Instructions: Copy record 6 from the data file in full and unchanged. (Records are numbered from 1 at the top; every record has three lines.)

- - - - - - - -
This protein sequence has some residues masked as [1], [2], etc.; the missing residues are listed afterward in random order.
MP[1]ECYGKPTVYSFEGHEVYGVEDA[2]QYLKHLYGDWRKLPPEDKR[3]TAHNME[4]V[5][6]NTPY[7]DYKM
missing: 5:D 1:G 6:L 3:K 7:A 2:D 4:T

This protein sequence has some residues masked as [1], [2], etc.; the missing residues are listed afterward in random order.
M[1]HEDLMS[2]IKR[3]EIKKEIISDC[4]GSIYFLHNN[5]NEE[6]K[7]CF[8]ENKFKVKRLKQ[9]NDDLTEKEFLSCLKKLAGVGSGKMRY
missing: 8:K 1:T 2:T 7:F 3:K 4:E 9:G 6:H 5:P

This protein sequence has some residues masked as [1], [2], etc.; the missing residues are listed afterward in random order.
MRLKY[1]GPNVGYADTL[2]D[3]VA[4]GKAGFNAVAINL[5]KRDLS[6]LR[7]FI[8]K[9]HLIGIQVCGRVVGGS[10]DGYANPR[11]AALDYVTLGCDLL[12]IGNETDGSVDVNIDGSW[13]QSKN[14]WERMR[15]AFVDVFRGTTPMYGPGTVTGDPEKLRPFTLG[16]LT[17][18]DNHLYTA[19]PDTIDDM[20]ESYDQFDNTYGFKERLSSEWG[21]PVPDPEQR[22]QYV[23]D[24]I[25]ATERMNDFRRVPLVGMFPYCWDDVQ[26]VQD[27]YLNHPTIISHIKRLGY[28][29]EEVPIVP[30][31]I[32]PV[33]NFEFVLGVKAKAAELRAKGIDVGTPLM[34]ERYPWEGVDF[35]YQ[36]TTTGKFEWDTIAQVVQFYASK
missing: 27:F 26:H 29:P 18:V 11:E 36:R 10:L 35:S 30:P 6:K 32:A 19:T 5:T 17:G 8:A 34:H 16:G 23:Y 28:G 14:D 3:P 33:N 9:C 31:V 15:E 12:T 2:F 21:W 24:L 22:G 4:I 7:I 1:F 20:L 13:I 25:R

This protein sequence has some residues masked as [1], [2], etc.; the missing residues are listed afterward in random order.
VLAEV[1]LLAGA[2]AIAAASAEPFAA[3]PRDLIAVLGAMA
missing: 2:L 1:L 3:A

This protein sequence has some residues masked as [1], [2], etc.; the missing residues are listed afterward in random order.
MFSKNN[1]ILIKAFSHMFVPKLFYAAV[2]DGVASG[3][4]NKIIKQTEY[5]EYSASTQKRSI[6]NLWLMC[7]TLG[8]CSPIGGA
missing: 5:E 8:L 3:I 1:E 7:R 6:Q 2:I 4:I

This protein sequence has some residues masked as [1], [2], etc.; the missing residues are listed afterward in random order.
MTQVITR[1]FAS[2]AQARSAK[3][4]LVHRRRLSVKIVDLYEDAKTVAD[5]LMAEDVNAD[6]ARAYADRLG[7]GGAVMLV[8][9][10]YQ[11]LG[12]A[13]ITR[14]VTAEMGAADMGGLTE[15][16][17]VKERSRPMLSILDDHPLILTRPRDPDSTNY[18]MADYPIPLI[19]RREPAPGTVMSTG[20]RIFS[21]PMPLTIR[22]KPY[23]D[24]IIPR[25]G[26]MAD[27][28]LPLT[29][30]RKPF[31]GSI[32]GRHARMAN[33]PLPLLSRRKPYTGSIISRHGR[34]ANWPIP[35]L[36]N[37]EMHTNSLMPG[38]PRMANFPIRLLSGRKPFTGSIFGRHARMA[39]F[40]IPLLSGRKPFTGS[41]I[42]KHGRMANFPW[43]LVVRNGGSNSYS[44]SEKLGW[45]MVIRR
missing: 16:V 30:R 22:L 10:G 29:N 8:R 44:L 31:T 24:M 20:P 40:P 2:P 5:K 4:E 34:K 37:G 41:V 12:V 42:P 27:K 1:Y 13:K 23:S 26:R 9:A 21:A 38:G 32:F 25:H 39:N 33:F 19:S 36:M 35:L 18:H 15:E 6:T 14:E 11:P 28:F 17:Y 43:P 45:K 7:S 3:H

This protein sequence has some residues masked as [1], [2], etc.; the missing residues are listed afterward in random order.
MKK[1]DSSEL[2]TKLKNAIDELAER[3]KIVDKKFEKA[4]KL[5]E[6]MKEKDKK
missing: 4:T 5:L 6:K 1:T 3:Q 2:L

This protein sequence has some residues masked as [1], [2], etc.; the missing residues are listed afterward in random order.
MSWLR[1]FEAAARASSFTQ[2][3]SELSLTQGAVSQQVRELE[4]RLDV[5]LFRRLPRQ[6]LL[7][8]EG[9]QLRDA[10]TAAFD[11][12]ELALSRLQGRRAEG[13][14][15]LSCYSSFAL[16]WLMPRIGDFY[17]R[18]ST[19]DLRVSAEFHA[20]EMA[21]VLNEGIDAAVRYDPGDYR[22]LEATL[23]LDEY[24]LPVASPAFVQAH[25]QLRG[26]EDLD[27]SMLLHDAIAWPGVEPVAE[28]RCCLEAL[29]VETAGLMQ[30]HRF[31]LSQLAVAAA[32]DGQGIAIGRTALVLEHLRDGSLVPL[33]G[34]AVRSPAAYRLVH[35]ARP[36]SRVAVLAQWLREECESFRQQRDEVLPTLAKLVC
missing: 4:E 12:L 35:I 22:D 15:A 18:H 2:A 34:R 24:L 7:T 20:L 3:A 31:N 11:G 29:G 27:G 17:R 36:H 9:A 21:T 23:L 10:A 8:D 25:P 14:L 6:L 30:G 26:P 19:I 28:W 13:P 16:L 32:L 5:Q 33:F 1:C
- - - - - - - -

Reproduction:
This protein sequence has some residues masked as [1], [2], etc.; the missing residues are listed afterward in random order.
MTQVITR[1]FAS[2]AQARSAK[3][4]LVHRRRLSVKIVDLYEDAKTVAD[5]LMAEDVNAD[6]ARAYADRLG[7]GGAVMLV[8][9][10]YQ[11]LG[12]A[13]ITR[14]VTAEMGAADMGGLTE[15][16][17]VKERSRPMLSILDDHPLILTRPRDPDSTNY[18]MADYPIPLI[19]RREPAPGTVMSTG[20]RIFS[21]PMPLTIR[22]KPY[23]D[24]IIPR[25]G[26]MAD[27][28]LPLT[29][30]RKPF[31]GSI[32]GRHARMAN[33]PLPLLSRRKPYTGSIISRHGR[34]ANWPIP[35]L[36]N[37]EMHTNSLMPG[38]PRMANFPIRLLSGRKPFTGSIFGRHARMA[39]F[40]IPLLSGRKPFTGS[41]I[42]KHGRMANFPW[43]LVVRNGGSNSYS[44]SEKLGW[45]MVIRR
missing: 16:V 30:R 22:L 10:G 29:N 8:R 44:L 31:T 24:M 20:P 40:P 2:P 5:K 4:E 34:K 37:G 41:V 12:V 42:P 27:K 1:Y 13:K 23:S 26:R 9:A 21:A 38:G 32:F 25:H 39:N 33:F 19:S 36:M 35:L 18:H 15:E 6:T 14:E 11:P 28:F 17:Y 43:P 45:K 7:S 3:H